Maybe the witch in Snow White isn’t that bad. Or, maybe her badness is justified, like she had a traumatic childhood or suffers from a mental illness. Siobhan McMillan proposes just that: Shivvers realizes she’s past her prime and, with insecurity taking over rational thought, she decides to hunt down the young woman who dethroned her from her position as the fairest in the land. This quest takes shape as a solo performance told in the third person, like a fairytale. McMillan regularly interjects with contemporary references and using sarcastic humour to great advantage, makes a strong comment on women’s insecurity about aging.
The use of third person narration is one of the more interesting features of Mirrors; it distances McMillan from the audience and herself. Her physicality and energy cannot be denied as she embodies the characters she simultaneously describes. The audience is told her story but has plenty to watch, and a liberal use of sound and vocal effects create a dynamic aural landscape, even if a touch too loud at times.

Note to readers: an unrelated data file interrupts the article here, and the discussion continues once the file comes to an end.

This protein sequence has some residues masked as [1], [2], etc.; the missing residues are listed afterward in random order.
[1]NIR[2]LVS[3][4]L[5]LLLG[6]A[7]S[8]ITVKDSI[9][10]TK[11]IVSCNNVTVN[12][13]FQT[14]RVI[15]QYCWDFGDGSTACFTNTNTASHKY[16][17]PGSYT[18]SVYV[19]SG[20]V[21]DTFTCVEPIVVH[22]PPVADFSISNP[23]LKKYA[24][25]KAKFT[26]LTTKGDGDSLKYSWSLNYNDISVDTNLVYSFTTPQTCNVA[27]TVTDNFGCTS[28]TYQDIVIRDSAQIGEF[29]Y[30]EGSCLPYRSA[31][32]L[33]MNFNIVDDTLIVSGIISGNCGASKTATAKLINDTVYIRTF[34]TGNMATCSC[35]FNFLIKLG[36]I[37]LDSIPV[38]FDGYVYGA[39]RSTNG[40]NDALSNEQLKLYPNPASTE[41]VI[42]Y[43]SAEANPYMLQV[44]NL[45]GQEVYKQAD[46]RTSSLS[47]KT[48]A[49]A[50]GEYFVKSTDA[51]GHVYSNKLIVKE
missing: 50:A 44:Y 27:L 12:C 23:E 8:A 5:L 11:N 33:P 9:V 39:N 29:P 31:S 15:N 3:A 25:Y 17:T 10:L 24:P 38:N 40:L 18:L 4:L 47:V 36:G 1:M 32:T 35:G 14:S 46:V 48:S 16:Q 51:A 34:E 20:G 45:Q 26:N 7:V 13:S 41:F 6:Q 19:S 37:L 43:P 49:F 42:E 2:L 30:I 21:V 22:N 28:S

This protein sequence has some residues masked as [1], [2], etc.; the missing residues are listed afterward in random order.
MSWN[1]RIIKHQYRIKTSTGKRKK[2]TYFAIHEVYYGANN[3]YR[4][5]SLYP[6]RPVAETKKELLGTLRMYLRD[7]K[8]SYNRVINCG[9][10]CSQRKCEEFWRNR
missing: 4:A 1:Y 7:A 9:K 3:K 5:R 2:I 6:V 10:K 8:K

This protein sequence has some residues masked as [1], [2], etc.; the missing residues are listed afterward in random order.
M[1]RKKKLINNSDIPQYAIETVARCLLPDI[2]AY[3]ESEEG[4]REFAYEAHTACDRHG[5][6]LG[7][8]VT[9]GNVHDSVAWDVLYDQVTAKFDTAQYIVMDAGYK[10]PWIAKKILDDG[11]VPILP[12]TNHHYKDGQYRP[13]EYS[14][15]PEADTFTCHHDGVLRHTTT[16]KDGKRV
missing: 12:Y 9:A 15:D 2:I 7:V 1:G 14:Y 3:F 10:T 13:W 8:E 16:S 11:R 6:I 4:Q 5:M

The use of an occasional live feed adds another visual layer by which the audience scrutinises Shivvers, but a backlight interferes. The intention shows good instinct by director Jesse Raiment. The set isn’t particularly dyanmic with its black flats and mirrors, save for the ornate frame mounted on a table centre stage – a symbol of modern obsession with female appearance and its dominance in Shivver’s life.
This feminist solo show is an excellent display of performance storytelling and a witty comment on modern life as a woman. Not just about aging, it also looks at female competition, the need to be desired and the perils of dating. With the opportunity of a longer run, Mirrors could upgrade its tech and design to create a more polished production matching its content, creating a piece great for touring small to mid-scale venues.
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